How To Call The Market Bottom

How to Call The market Bottom

The next talking head who claims how to call the market bottom… drink…

The next time that someone says that the stock market is oversold… drink.

The next time that someone says that a specific stock is looking cheap… drink.

The goal here is that you imbibe so much that you pass out. The goal is to wake up in the future, having avoided the temptation to call the market bottom in this selloff. I don’t want you to try buying stocks that “look cheap” in a sideway market where the fear has shot through the roof. 

The S&P 500 fell under its 200-day moving average last Friday. While talking heads said that stocks were getting cheap, they ignored the patterns of the past. As you can see, the chart below offers insight into what happened with stocks once the S&P 500 fell under its 200-day moving average. 

Those are some pretty ugly numbers. So – when is it smart to call the market bottom? And when will we know that it’s time to buy? Well, there are two signals. And only two that I’m watching.

The Fed Will Do… What?

Tomorrow, the Federal Reserve will offer an update on interest rates. Any rate hike tomorrow would lead to a dramatic shift in market psychology. Why? Because, according to CME FedWatch, the odds of a rate hike on Wednesday is about 5.5%. So, any hike would defy expectations. 

The same source indicates that the probability of a rate hike in March is 93.4%. Following the absolute meltdown that we’ve seen in the market over the last few months, the market has been reacting to the expectation of rate hikes… in March. 

The orange line below is the increased expectation of a rate hike in the market – the probability of a hike as being priced into the market. That dip you’re seeing at the end is a direct result of last week’s selloff. 

Markets are holding out hope that the Fed will reverse course. My expectation – expect the Fed to hold the line on its actions. 

Source: CME Fed Watch

The Federal Reserves Goals

Remember, the Fed has a dual mandate to bring the economy to full employment and manage inflation. The Fed has reached the first goal. 

On the second goal, it spent a decade pumping cheap money into the economy. The combination of COVID, massive stimulus plans by Congress, and easy money (at zero interest rates) has created pretty strong inflation. So… they HAVE to raise rates. Otherwise, they’re going to push inflation out further – which would be devastating.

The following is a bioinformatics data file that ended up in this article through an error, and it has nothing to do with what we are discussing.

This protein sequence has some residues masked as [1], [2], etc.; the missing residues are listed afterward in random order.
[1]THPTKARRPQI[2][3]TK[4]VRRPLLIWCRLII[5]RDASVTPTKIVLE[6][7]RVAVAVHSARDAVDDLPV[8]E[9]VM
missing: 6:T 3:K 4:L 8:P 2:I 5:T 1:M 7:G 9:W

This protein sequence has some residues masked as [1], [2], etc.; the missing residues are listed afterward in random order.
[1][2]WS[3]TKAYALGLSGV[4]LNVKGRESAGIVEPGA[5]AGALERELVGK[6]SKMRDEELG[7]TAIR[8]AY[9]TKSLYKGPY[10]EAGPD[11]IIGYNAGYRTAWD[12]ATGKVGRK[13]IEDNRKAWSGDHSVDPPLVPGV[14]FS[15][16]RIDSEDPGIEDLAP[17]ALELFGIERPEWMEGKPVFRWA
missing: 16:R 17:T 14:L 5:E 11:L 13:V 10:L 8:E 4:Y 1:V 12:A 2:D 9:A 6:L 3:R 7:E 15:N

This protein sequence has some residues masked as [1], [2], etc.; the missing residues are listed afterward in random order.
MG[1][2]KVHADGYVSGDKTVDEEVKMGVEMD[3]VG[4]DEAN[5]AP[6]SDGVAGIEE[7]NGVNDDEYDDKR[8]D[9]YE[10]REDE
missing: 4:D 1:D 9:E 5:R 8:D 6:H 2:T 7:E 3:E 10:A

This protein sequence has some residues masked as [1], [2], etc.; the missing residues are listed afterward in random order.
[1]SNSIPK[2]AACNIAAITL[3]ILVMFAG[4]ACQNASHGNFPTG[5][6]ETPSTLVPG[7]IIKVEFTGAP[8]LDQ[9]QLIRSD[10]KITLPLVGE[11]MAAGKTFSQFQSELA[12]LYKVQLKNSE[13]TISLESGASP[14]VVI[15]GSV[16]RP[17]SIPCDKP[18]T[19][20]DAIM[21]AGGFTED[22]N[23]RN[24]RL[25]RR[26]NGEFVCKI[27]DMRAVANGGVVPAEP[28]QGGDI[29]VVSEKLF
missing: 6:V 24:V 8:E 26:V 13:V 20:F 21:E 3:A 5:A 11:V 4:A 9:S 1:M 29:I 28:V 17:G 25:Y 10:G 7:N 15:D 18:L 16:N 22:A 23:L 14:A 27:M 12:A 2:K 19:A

I’m ruling out a change in the Fed’s plans. Remember – the Fed only manages policy. They didn’t engage in the rampant speculation in the markets. Investors and traders did. It’s interesting to listen to people say that the Fed is going to create a market crash.

No one at the Fed held a gun to someone’s head and told them to buy a stock at 60 times revenue, while ignoring the actual value that exists in cheap banks or commodity producers. Greed and FOMO drove the market. 

How to Call the Market Bottom

The first possible sign of a market bottom would be… if the Fed shifted course. I’m not expecting this to happen. 

So, what’s the second signal? Well, if you look at that chart above you see some dramatic selloffs in 2010, 2011, 2015, 2016, 2018, and 2020. 

Source: GuruFocus

What do we notice in the date from the chart above? Well, looking at the selloffs that we’ve seen in recent years, the insider buy/sell ratio is a great predictor of how to call the market bottom…

The steeper the selloff, the more we see the number of buyers to sellers at the corporate level increase in the month of the selloff. That’s it. I don’t think I can make it any simpler. 

The corporate insiders – in the aggregate – will offer the best signal of when and if the market finds its bottom. No Jim Cramer. No market analyst. Not me. Not anyone who writes in this industry. 

Just follow the signal from the insiders. It’s free on GuruFocus. If you don’t feel like tracking it down, I’ll be sure to let you know when it is time to buy the dip like the rest of the insiders.

Garrett Baldwin
Garrett Baldwin
Garrett Baldwin joined Godesburg Financial Publishing as Chief U.S. Markets Analyst in early 2021. A Johns Hopkins-trained Economist, he’s worked with hedge funds, venture capital firms, angel investors, and economic advisors to the U.S. government. Baldwin specializes in market anomalies and alternative investments. He’s written extensively on momentum, value, insider buying, and other unique strategies that provide investors that elusive edge.
Garrett Baldwin
Garrett Baldwin
Garrett Baldwin joined Godesburg Financial Publishing as Chief U.S. Markets Analyst in early 2021. A Johns Hopkins-trained Economist, he’s worked with hedge funds, venture capital firms, angel investors, and economic advisors to the U.S. government. Baldwin specializes in market anomalies and alternative investments. He’s written extensively on momentum, value, insider buying, and other unique strategies that provide investors that elusive edge.

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